Mass. Senate approves addiction bill
The state Senate has unanimously approved a bill that increases opportunities for long-term addiction recovery help. The bill, which now goes to the House of Representatives, supports a continuum of care for addicts and removes barriers to treatment that currently exist, according to state Sen. Benjamin B. Downing.
“Massachusetts is experiencing a crisis in opiate addiction, and the time to act is now,” said Downing, a Pittsfield Democrat who represents much of Franklin County. “Addiction levels are at the highest in history, reaching to every community, ripping apart families and damaging futures of our young people. This bill outlines steps we can take to increase treatment and create a continuum of care that addresses the public health, public safety and economic impact of this epidemic.”
The bill requires a Drug Formulary Commission to prepare a list of appropriate substitutions for powerful addictive painkillers, which must include abuse deterrent properties and consideration of cost and accessibility for consumers. Insurance carriers are required to cover abuse deterrent drugs listed in the same manner that they cover non-abuse deterrent drugs and cannot impose additional cost burdens on consumers who receive abuse deterrent drugs.
If there is no abuse deterrent substitution available, the commissioner of the Department of Public Health can issue regulations related to the drug, including mandating that a physician review the patient’s prescription history, check the Prescription Monitoring Program, educate the patient on addiction, limit the quantity of pills and conduct a risk assessment before prescribing. The commissioner is also authorized to schedule a substance as Schedule I for up to one year if it poses an imminent hazard to public safety and is not already listed in a different schedule.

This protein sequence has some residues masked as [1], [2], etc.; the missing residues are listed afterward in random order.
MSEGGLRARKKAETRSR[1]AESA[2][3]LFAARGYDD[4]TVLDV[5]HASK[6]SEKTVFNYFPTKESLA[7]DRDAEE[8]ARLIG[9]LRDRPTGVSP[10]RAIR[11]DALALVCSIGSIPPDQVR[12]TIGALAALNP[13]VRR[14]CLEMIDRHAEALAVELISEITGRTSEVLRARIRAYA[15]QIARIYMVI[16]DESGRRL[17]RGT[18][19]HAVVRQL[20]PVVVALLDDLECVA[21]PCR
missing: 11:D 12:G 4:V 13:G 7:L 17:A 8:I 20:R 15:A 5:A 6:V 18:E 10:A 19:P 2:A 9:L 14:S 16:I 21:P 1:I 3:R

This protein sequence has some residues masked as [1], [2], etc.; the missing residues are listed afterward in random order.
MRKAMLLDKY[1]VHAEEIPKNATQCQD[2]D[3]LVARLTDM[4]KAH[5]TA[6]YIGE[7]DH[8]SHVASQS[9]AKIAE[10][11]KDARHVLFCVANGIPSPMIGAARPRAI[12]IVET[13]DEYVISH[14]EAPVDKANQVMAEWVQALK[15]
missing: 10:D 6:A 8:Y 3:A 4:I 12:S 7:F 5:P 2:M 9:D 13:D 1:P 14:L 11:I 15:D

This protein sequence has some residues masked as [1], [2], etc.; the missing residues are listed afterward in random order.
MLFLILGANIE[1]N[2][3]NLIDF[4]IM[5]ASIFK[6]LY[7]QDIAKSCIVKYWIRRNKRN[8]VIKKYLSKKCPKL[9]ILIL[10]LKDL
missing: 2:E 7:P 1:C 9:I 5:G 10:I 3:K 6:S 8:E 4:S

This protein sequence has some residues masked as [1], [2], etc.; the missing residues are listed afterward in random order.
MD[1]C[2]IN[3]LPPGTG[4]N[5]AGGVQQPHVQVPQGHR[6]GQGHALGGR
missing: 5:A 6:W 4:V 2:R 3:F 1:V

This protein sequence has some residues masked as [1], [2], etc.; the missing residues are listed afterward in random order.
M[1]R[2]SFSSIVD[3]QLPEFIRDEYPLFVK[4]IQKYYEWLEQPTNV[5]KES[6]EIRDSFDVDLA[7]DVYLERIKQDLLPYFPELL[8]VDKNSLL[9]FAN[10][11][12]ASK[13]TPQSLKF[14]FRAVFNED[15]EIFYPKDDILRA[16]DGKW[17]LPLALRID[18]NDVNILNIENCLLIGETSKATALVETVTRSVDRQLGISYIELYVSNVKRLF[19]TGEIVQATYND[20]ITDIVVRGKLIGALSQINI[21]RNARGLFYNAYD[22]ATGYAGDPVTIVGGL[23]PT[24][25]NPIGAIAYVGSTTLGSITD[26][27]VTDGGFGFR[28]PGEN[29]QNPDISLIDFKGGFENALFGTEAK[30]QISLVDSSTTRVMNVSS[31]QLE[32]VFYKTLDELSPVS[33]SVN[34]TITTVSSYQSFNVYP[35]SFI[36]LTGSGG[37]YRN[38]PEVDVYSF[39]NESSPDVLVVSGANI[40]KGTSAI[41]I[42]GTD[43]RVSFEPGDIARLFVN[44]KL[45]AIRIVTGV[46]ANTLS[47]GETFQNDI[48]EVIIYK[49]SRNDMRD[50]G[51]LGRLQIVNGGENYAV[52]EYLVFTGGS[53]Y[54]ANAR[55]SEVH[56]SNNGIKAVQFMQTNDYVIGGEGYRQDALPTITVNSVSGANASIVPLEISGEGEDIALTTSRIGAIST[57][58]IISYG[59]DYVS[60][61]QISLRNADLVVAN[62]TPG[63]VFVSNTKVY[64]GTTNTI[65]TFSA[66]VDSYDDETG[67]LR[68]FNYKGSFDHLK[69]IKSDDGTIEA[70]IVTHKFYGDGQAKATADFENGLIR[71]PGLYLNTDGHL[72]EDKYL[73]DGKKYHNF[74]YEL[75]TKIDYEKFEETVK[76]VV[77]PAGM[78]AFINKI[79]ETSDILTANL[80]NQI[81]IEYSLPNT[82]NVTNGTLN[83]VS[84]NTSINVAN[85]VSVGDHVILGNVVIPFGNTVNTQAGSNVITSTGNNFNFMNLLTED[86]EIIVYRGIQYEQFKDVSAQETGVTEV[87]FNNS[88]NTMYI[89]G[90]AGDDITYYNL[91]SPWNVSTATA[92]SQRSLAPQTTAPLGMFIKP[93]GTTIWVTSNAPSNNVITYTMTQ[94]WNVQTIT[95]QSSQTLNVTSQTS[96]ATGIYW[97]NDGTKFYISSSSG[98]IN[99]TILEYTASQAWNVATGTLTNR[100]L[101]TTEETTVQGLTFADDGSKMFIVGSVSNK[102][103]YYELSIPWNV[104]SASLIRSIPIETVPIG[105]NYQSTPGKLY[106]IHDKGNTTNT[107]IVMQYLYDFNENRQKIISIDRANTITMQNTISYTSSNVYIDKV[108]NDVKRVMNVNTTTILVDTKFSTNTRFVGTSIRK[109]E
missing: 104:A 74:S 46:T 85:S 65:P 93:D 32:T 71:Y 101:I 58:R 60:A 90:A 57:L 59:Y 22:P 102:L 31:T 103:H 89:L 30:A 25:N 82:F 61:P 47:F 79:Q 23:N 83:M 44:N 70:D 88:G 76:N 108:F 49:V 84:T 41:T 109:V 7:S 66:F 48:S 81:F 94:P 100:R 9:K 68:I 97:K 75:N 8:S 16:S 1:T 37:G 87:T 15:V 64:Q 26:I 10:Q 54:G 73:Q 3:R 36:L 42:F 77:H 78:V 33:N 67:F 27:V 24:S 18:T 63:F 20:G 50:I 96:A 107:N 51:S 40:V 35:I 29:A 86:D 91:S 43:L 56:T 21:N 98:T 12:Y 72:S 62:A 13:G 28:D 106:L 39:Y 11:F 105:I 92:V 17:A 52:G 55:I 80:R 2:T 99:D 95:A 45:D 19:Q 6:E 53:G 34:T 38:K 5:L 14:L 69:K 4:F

The bill strengthens the Prescription Monitoring Program by requiring physicians to receive training in the program before renewing their licenses. It also requires them to consult with the program before writing a prescription on an annual basis for patients who receive ongoing treatment of a controlled substance and before writing a new or replacement prescription.
In the event that a death is caused by a controlled substance, the medical examiner is required to file a report with the FDA’s MedWatch Program and the Department of Public Health.
The bill creates a commission to review prescription painkiller limitations by insurance carriers, including the system implemented by Blue Cross Blue Shield, and report recommendations and proposed legislation to the Legislature.
The bill also does the following to increase the quality of and access to treatment:
∎ Removes need for prior authorization for acute treatment services for all MassHealth Managed Care Entities and requires coverage of up to 15 days of clinical stabilization services;
∎ Removes need for prior authorization for acute treatment services and clinical stabilization services for commercial insurers and requires coverage for a total of up to 21 days before engaging in utilization management activities;
∎ Directs the Health Policy Commission, in consultation with the Department of Public Health, to determine standards for evidence-based, effective substance abuse treatment with high quality outcomes and create a certification process for providers, and once certified, insurance carriers are prohibited from requiring prior authorization for services offered by a certified provider; and
∎ Requires all insurance carriers to reimburse for substance abuse treatment services delivered by a licensed alcohol and drug counselor.
In addition, it directs the Center for Health Information and Analysis to review the accessibility of substance abuse treatment and adequacy of insurance coverage and tasks the Health Policy Commission with recommending policies to ensure access and coverage for substance abuse treatment throughout the state, as well as review denial rates for substance abuse treatment coverage by commercial insurers.